Schumer: Trump Is ‘In Trouble’ Whether His Wiretap Claims Are True Or Not

Senate Minority Leader Chuck Schumer, D-N.Y., pauses as he joins fellow Democrats in announcing their request of the Republican majority to delay the confirmation vote on President Donald Trump's controversial nominee to lead the Environmental Protection Agency, Scott Pruitt, until the nominee turns over the thousands of requested emails from his time as attorney general of Oklahoma, at the Capitol in Washington, Friday, Feb. 17, 2017. (AP Photo/J. Scott Applewhite)
J. Scott Applewhite/AP

Senate Minority Leader Chuck Schumer (D-NY) said Sunday that President Donald Trump is “in trouble” whether his claims that President Barack Obama’s administration obtained a wiretap on Trump Tower are true or not.

“If he falsely spread this kind of misinformation, that is so wrong,” Schumer told Chuck Todd on NBC News’ “Meet the Press.”

He said that doing so is “beneath the dignity of the presidency” and “really hurts people’s view of government.”

“On the other hand, if it’s true, it’s even worse for the President,” he said. “Because that means that a federal judge, independently elected, has found probable cause that the President, or people on his staff, had probable cause to have broken the law or to have interacted with a foreign agent.”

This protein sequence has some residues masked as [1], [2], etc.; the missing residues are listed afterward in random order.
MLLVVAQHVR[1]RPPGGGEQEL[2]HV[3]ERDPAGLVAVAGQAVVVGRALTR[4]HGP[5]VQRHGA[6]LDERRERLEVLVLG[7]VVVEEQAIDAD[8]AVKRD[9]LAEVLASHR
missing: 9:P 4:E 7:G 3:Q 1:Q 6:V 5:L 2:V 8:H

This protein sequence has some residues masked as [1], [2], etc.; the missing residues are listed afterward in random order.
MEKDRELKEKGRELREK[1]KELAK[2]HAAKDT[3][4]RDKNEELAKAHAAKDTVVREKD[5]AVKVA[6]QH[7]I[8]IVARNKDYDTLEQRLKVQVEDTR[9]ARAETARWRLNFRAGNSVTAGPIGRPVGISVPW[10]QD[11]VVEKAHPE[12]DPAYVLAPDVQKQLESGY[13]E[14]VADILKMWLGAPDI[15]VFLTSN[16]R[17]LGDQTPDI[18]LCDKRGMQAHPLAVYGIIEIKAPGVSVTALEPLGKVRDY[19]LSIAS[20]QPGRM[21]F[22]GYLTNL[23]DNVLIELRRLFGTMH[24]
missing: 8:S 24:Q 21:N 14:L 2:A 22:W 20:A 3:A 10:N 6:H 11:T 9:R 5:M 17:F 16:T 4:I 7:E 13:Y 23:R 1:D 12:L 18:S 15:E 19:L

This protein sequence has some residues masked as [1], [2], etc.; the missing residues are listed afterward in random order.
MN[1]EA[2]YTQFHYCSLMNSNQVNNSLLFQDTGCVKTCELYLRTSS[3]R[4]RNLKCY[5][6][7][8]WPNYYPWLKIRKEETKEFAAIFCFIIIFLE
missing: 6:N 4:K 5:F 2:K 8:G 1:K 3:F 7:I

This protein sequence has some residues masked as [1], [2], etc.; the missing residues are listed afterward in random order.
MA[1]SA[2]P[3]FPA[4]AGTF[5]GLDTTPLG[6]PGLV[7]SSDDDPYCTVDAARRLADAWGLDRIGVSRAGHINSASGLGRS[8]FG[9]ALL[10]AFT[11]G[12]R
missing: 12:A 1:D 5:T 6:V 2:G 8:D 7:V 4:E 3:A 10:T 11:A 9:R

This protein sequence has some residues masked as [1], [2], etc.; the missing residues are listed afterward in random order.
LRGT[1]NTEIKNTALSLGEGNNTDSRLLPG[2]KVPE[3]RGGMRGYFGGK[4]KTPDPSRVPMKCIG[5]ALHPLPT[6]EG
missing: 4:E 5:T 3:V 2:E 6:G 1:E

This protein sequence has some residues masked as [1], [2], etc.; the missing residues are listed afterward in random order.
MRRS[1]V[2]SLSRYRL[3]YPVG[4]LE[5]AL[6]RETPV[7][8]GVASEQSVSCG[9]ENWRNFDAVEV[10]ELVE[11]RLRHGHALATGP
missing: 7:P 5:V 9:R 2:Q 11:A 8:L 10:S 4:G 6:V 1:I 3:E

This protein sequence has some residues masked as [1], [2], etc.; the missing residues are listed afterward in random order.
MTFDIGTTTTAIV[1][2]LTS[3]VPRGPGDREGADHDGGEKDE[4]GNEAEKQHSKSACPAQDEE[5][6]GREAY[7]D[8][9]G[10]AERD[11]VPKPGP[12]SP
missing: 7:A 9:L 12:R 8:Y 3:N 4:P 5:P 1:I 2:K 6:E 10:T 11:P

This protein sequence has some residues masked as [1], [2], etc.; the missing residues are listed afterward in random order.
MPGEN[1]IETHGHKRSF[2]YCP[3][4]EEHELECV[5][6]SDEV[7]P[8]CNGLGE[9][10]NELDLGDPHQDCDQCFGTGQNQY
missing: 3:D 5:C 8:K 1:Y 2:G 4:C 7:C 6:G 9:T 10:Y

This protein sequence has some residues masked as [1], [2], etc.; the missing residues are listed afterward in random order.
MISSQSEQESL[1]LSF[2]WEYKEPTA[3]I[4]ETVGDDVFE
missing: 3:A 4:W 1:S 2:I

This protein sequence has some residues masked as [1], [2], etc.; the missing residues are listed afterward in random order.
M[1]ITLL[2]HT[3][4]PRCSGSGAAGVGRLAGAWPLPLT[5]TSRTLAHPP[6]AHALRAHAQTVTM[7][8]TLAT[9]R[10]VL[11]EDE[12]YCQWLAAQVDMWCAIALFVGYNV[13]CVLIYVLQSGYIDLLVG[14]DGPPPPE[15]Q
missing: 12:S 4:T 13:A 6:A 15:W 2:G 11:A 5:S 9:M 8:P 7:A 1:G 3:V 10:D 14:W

“So either way, the President makes it worse with these tweets,” Schumer said. “And either way, Chuck, the President’s in trouble.”

On Saturday, Trump claimed President Barack Obama was “wire tapping” his phones at Trump Tower ahead of the 2016 election. He offered no evidence to support those claims.

A spokesperson for Obama rejected Trump’s allegations later the same day.

“Neither President Obama nor any White House official ever ordered surveillance on any U.S. citizen,” Obama spokesman Kevin Lewis said in a statement.

Former Director of National Intelligence James Clapper said Sunday that to his knowledge there was no FISA court order to implement surveillance on Trump Tower.

The White House nevertheless called the same day for Congress to investigate Trump’s allegations as part of its probe into election interference by Russia.